It has been suggested that the entire island State or territorial sea and baselines would transform into the high seas or expand the territory of neighbouring States (Stoutenburg 2015, p. 161). However, the principle of the land dominates the sea does not necessarily imply that submerged land necessitates a contraction of State territory.
As long as the submerged State retains other characteristics of Statehood, it should be recognised as a sui generis State with territorial sea in place of the erstwhile land territory. A State is not necessarily extinguished by substantial changes in territory, population or government, or a combination of all three (Crawford 2007, p. 700). Therefore, it would be incorrect to presume that the loss of one, or even more of the necessary criteria would lead to a cessation of Statehood.
Submerged States will not face extinction
The process of the extinction of a State in international law cannot be forced, and it is therefore dependent on consent. The forced relocation of the entire population from the submerged land is due to geological compulsions rather than a voluntary renunciation of sovereignty and would not lead to extinction of the State.
In principle, States can also continue to function even when their governments operate from outside their territory (McAdam 2012, p.130). The absence of all four elements of the objective criterion for a State does not lead to its extinction due to the clear presumption of the continuity of existing States. The State can continue to exercise sovereign rights over marine resources and conduct diplomatic functions unhindered through a government-in-exile.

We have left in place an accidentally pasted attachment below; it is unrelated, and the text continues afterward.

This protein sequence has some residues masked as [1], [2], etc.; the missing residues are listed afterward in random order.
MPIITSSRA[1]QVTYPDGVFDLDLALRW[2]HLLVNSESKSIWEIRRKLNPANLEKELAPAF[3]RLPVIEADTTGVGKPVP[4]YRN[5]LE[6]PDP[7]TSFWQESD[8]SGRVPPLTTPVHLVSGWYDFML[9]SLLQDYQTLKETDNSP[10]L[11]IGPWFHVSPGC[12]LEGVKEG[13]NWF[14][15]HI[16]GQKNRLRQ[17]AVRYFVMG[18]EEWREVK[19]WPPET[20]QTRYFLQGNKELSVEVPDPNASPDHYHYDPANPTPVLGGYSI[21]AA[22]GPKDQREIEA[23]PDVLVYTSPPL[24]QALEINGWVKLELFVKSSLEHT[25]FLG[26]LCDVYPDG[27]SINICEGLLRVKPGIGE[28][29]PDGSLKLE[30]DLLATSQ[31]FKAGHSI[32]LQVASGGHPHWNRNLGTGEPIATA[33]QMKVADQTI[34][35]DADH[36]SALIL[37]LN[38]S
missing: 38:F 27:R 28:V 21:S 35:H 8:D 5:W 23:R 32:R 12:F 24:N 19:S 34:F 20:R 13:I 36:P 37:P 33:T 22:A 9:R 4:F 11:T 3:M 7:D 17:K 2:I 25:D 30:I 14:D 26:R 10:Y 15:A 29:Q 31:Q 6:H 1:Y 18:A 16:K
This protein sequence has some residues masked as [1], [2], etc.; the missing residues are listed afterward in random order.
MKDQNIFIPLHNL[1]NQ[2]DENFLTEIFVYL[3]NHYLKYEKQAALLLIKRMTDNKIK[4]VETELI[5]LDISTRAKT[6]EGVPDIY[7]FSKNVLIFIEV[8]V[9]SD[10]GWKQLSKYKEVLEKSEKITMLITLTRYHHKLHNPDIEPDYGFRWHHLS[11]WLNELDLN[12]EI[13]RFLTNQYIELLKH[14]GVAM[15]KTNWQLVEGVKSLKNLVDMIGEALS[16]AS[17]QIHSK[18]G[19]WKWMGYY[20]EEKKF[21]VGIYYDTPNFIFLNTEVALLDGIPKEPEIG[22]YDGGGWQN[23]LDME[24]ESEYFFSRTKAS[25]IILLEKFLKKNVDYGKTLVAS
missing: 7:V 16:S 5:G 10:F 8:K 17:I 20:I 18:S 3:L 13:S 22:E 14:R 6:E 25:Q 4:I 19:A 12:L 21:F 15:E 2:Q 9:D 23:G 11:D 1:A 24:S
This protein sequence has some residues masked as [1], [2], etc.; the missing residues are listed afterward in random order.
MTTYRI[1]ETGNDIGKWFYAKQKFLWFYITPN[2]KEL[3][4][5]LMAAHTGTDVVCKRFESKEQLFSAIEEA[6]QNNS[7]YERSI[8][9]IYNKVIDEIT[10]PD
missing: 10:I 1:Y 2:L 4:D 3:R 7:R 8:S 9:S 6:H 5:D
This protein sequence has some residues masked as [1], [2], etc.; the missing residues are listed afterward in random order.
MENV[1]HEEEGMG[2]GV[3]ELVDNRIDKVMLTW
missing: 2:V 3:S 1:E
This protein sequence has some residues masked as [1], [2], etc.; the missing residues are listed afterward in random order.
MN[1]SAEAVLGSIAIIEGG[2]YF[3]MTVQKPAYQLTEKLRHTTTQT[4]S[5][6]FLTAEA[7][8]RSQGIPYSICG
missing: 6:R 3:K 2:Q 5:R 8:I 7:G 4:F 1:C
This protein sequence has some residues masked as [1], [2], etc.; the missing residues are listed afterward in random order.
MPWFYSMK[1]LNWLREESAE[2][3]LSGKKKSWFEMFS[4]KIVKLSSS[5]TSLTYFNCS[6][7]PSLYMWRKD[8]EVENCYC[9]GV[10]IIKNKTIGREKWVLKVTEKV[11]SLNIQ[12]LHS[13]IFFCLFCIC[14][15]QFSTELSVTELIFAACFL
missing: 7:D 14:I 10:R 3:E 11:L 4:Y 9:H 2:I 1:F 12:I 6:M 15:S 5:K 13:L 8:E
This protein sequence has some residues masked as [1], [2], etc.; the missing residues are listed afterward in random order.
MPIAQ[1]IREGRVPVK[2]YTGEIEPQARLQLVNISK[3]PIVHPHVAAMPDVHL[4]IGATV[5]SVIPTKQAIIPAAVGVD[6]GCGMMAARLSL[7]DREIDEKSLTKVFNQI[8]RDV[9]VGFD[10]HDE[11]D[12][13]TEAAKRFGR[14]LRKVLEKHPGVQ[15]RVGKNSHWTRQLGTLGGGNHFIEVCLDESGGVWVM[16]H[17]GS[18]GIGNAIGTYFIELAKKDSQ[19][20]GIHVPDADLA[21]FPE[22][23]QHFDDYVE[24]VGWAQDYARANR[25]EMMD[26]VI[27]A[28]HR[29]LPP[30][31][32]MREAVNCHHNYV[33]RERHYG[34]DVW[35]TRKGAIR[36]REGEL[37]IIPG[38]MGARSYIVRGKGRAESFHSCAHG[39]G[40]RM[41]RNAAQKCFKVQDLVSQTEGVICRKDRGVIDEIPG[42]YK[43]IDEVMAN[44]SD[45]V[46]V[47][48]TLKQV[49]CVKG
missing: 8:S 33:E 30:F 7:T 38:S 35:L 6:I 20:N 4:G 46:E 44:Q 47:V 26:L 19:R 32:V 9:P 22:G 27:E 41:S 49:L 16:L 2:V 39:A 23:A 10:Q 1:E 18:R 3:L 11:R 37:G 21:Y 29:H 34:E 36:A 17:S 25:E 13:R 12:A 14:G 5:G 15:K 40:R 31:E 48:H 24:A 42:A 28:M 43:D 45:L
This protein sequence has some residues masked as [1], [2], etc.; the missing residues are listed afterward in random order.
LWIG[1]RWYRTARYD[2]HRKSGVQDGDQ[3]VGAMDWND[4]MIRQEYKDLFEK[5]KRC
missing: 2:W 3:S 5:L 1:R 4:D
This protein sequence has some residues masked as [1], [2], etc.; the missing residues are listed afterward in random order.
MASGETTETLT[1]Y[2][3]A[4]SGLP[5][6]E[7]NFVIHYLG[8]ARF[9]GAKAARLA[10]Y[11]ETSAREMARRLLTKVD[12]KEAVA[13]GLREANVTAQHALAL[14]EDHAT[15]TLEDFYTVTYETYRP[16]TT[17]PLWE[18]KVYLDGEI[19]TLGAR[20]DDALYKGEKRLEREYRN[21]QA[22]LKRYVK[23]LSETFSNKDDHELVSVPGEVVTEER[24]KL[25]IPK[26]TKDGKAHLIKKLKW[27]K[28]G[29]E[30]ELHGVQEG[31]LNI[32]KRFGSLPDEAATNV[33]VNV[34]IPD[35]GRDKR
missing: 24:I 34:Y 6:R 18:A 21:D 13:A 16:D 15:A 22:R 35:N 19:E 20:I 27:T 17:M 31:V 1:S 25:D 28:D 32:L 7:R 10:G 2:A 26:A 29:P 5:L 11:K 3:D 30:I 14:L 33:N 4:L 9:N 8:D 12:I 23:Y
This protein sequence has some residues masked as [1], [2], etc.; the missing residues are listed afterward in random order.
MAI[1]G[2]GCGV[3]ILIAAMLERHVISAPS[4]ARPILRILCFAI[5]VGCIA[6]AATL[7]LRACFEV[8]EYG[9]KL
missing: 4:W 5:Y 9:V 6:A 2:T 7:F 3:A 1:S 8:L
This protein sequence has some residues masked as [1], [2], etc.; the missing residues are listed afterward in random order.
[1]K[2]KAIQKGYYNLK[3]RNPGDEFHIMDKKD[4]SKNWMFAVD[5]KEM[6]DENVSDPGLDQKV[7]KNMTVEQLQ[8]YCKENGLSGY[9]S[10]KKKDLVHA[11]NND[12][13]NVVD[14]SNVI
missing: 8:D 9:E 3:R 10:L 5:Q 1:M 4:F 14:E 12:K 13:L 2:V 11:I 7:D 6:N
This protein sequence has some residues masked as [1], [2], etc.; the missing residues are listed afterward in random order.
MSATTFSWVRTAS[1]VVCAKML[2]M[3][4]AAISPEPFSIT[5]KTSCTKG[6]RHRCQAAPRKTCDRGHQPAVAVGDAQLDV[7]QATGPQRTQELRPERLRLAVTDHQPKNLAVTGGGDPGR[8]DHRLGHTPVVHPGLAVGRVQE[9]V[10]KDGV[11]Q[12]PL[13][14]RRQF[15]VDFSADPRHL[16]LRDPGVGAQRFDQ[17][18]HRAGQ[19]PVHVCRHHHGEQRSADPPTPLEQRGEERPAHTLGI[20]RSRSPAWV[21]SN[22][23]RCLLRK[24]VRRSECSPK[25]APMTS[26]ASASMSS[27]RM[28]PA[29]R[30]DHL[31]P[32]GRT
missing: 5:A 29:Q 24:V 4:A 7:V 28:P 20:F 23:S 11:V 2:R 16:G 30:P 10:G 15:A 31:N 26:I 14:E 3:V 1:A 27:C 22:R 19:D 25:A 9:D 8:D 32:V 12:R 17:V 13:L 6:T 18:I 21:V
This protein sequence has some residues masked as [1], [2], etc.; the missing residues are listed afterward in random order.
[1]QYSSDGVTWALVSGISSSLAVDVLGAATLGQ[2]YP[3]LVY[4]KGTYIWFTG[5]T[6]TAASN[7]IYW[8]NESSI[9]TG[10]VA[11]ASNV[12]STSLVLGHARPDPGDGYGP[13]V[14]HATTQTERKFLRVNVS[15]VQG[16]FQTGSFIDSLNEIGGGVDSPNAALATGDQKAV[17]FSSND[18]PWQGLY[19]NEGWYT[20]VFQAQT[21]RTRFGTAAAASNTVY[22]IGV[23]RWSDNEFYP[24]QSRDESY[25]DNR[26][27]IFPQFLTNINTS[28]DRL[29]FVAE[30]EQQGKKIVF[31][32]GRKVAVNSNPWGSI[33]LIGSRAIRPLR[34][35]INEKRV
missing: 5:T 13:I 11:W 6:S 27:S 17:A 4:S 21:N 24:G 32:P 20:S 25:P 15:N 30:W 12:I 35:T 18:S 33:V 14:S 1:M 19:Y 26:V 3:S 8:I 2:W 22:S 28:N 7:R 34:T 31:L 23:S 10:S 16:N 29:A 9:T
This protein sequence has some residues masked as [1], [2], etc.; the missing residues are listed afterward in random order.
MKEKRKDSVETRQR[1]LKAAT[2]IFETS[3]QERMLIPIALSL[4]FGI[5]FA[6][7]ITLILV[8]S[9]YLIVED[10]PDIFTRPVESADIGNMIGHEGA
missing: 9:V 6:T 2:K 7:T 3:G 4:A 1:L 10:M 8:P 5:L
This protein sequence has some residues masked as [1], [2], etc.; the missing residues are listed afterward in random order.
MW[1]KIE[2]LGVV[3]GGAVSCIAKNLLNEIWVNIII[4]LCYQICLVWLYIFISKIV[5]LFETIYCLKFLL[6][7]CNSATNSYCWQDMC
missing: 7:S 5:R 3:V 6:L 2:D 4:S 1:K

A sui generis legal structure for Artificial Islands is also a possibility. This could be in the form of a treaty or a protocol to UNCLOS which would act as an exception to the erstwhile rule that artificial Islands do not confer territory. It would recognize territorial sea as extending from an artificial island, where this island was created in lieu of submerged land territory. The Maldives has tried to implement this idea with the creation of the artificial island of Hulhumalé.
The survival of a State is not conditional on the existence of a defined land territory
Many writers assert that territory is an essential and defining feature of the Westphalian State. They claim that territorial integrity and sovereignty, the primary concerns of all States, derive from this territorial control and suggest that States without territory are but ‘disembodied spirits’. However, mapping and demarcating of territorial borders wasn’t as popular before the eighteenth century (Fassbender and Peters eds. 2012, p. 225). Therefore, the primacy of delineation of territory has not always been as essential as these views suggest.